Friday Four Play
“There now, we can be friends again.” — Doc Holliday, Tombstone
It’s quite the poker game we’re watching between the U.S. and China.
One side raises with tariffs. The other side calls.
Last week, however, China raised with additional tariffs on U.S. imports. President Trump matched and raised the U.S.’s tariff bet.
China finally called. They’re not responding with additional tariffs … for now.
With relations seemingly normalized — if you can call this normal — the market rallied yesterday.
For its part, the Dow rallied 326 points, finishing just shy of 26,400. I typically don’t mention levels for the major market indexes, but this is an important milestone for the Dow. It hasn’t closed a session above 26,400 since August 2.
In fact, every time the Dow has come close to this level in August, it’s been rejected, and the market has sold off. The area has become a psychological pariah for traders. Because of this, a solid break above this area could be a short-term bullish sign for stocks.
That said, we may not see any meaningful breakout in the market until U.S.-China trade relations are truly normalized. The next chance for that could come next month, when Chinese trade officials arrive in Washington for further talks.
This poker game is far from over.
And now, here’s your Friday Four Play:
No. 1: Generally Speaking
Yet another company has proven that retail isn’t dead.
Dollar General Corp. (NYSE: DG) released a trifecta of goodness yesterday. The company beat top- and bottom-line expectations, blew past same-store sales targets and raised its 2019 guidance. And all this in the middle of a U.S.-China trade war and a fine for selling expired products.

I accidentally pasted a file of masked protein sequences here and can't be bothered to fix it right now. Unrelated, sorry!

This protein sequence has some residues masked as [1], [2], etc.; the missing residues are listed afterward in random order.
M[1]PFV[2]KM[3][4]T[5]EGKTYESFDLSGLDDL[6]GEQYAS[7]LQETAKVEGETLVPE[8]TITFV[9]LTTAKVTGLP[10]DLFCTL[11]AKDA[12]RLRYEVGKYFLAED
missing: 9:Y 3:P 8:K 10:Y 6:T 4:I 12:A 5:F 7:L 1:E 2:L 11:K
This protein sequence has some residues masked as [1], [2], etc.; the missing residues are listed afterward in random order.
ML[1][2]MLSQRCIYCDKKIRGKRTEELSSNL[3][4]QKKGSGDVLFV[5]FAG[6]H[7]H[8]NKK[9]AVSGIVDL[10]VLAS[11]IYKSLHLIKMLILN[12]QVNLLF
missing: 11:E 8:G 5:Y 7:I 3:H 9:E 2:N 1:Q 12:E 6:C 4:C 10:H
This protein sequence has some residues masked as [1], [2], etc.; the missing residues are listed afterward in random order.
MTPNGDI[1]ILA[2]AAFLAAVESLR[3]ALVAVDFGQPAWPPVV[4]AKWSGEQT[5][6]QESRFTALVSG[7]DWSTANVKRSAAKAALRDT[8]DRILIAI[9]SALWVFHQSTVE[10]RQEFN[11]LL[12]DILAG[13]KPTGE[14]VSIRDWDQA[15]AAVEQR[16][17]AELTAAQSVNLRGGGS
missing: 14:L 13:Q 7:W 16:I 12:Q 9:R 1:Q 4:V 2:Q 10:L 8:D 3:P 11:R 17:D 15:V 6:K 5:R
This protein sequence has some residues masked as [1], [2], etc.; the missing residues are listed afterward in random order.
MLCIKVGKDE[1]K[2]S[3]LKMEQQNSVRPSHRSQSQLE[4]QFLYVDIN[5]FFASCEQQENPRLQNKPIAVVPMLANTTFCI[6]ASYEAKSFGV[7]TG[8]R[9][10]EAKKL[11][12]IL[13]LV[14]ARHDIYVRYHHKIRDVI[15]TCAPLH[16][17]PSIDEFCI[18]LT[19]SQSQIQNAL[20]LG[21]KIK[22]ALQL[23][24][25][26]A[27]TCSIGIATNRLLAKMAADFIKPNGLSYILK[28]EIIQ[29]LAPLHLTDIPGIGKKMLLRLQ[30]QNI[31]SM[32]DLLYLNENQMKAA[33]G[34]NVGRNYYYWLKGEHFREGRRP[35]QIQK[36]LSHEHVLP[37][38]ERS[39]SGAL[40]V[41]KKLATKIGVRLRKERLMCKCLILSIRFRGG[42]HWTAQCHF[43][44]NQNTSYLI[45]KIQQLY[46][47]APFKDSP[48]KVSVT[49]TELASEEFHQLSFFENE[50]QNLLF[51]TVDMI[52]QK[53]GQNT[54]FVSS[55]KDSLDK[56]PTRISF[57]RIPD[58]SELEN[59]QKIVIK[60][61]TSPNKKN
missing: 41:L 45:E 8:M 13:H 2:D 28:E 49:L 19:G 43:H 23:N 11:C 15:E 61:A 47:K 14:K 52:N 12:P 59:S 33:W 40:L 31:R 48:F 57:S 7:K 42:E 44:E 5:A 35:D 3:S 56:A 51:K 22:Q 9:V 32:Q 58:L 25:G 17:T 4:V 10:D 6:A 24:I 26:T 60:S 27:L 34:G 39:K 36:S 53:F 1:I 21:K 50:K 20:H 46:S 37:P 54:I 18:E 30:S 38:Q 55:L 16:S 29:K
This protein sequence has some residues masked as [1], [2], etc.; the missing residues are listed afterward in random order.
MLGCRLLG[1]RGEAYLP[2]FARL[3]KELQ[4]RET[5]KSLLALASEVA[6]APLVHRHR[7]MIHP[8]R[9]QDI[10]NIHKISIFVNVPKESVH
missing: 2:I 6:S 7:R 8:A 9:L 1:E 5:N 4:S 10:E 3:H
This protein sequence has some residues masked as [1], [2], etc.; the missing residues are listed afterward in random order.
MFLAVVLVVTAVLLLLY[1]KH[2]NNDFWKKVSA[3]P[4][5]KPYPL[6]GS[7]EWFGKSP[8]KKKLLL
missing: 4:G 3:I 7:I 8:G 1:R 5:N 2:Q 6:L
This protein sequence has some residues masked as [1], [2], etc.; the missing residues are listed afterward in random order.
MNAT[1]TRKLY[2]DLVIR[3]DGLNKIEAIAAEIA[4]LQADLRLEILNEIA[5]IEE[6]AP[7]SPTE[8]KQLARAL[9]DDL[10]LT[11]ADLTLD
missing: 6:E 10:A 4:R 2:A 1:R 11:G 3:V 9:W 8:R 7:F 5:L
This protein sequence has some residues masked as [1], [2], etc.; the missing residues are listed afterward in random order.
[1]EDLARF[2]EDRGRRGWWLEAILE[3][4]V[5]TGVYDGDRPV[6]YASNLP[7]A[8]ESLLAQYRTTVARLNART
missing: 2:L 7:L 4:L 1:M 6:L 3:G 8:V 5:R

The results prove that Dollar General’s leadership is guiding it through the market storm. Management has rolled out the DG Fresh initiative, which has Dollar General self-distributing fresh and frozen products. Meanwhile, the Fast Track initiative is focused on stock buybacks and productivity.
Investors responded by sending DG nearly 11% higher on Thursday.
Retail is far from dead. What we’re seeing right now is which retailers can adapt to the new online marketplace and which can’t. Dollar General clearly doesn’t have an online presence worth mentioning, but it’s making up for that by revolutionizing brick-and-mortar operations.
The discount model is paying off big. And, if a recession does hit the U.S., Dollar General will be the retailer to bank on.
No. 2: We Just Don’t Work
Just when you thought there was enough controversy surrounding coworking company WeWork…
It was just hit with a lawsuit from a mysterious landlord known as “120 East 16th Street Co. LLC.” The details of the suit are a bit disturbing.
The plaintiff claims that WeWork violated the terms of a lease by transferring liability for the lease from its parent company to the newly created WeWork Companies LLC.
The problem is that the landlord doesn’t believe that WeWork LLC has enough cash to fulfill the requirements of the lease — roughly $150 million.
It’s all wrapped up in legalese, and you can get the full details by clicking here. The problem is that this isn’t the first time this issue has arisen. According to Triton Research, using an LLC to sign a lease isn’t uncommon, but WeWork is holding 83% of future liabilities ($41.2 billion out of $47.2 billion) in LLCs — that’s very unusual.